This is a series of questions covering the learning outcomes of the lecture. Best of luck!
Reviewed by Daniel Mercer on 24 June 2019
Tubular processing and electrolyte balance
Why does tubular secretion occur?
If there is too much solute being filtered, it is also secreted
If there are substances that cannot cross the filtration barrier
It does not
If there is too much substance being reabsorbed
A patient presents with glycosuria and proteinuria, which portion of the nephron is most likely to be affected?
Distal convoluted tubule
Proximal convoluted tubule
Loop of Henle
Why do people get glycosuria?
Glucose transporters on the proximal convoluted tubule have a maximum rate at which they can uptake glucose (transport maximum - tm), so when glucose concentration exceeds tm, glucose is lost in the urine.
Because they develop an acute episode of diabetes
Feedback from high levels of blood glucose decrease the number of glucose transporters on the PCT
The body already has more glucose than it needs, so it is then eliminated in urine
What is the body’s main way of eliminating excess sodium to maintain homeostasis?
By down-regulating sodium transporters in the nephron
By causing diuresis, as water normally follows sodium down its concentration gradient
By sequestering sodium in cells
By converting it into sodium bicarbonate
A patient presents with palpitations, fatigue and on routine ECG peaked T waves are observed. A medication is prescribed for the immediate decrement of serum potassium, that is normally given in the management of T2DM. Which of the following best fits this prescription?
Selective COX2 inhibitor
Conformational change to activate GLUT4
Blocks sodium voltage gated channels
Which of the following is not a way in which the body regulates potassium concentration?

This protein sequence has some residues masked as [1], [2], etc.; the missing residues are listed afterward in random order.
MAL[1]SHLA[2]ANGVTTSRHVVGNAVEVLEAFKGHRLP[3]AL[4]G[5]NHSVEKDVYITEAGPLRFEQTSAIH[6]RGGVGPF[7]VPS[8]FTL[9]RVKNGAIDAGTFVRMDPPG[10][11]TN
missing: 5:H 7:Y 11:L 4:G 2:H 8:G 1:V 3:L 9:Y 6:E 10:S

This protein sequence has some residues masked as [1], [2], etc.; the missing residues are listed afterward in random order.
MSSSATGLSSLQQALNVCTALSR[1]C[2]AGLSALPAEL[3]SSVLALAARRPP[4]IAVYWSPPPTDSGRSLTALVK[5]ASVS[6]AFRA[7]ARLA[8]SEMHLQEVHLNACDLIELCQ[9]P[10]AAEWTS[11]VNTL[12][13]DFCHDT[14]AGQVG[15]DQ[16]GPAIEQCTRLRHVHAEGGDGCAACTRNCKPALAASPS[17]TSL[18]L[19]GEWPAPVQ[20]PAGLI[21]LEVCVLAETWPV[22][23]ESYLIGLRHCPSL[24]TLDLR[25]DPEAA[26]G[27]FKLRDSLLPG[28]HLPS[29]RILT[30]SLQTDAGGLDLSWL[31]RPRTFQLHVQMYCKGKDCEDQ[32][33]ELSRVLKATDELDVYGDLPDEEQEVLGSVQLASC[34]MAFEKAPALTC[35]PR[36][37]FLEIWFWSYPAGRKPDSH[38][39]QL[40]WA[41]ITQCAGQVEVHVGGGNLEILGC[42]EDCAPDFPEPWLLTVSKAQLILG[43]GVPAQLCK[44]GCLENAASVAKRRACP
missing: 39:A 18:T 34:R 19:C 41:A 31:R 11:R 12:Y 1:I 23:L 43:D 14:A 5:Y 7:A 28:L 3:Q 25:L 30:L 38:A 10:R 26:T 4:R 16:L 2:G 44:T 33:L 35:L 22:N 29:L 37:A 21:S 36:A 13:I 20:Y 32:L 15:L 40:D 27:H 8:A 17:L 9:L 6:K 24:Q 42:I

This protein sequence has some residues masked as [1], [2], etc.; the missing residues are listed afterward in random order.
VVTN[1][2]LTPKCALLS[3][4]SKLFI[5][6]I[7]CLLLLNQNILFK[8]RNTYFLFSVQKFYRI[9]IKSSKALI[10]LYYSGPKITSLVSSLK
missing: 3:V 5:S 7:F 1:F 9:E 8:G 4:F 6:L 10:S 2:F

Increasing tubular flow rate
Release of renin from the kidney
Your patient presents to you smelling of pear drop, has an increased rate of breathing and tachycardia. You take their bloods and find that they have hypokaleamia. How can this be explained?
Both protons and potassium ions are cations. The increased concentration of cations in the ECF prevents potassium from being uptaken by the cells.
The acidic environment increases cation concentration in the extracellular fluid, drawing potassium out of the cell by diffusion to correct the cell membrane potential
The patient is in an acidotic state. The protons in the filtrate of the kidney displace sodium at the sodium and potassium ATPase which increases its activity. This drives more potassium out of cells into the filtrate, decreasing its concentration in the ECF
The increased acidity of the blood denatures the potassium channels specifically (as these are more susceptible to denaturation) thus preventing the uptake of potassium into the cell.
Which of the following is not a cause of hypokalaemia?
Reduced potassium intake from diet
Increased salt intake
A patient presents to your GP practice complaining of muscle weakness and anxiety. You check their pulse and find that they have an arrhythmia. In which condition are these symptoms more likely to occur?
Both hyper and hypokalaemia